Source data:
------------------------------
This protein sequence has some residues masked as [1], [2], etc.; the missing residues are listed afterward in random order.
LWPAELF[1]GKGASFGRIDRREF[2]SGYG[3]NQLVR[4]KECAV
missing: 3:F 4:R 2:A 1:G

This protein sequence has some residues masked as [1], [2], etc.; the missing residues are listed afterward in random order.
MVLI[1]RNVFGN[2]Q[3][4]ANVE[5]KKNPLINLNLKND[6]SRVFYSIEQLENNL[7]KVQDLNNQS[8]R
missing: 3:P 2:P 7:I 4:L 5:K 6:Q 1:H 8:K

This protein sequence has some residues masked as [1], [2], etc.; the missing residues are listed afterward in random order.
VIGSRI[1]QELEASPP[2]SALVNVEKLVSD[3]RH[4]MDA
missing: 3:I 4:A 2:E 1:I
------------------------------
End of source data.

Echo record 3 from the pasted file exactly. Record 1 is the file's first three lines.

This protein sequence has some residues masked as [1], [2], etc.; the missing residues are listed afterward in random order.
VIGSRI[1]QELEASPP[2]SALVNVEKLVSD[3]RH[4]MDA
missing: 3:I 4:A 2:E 1:I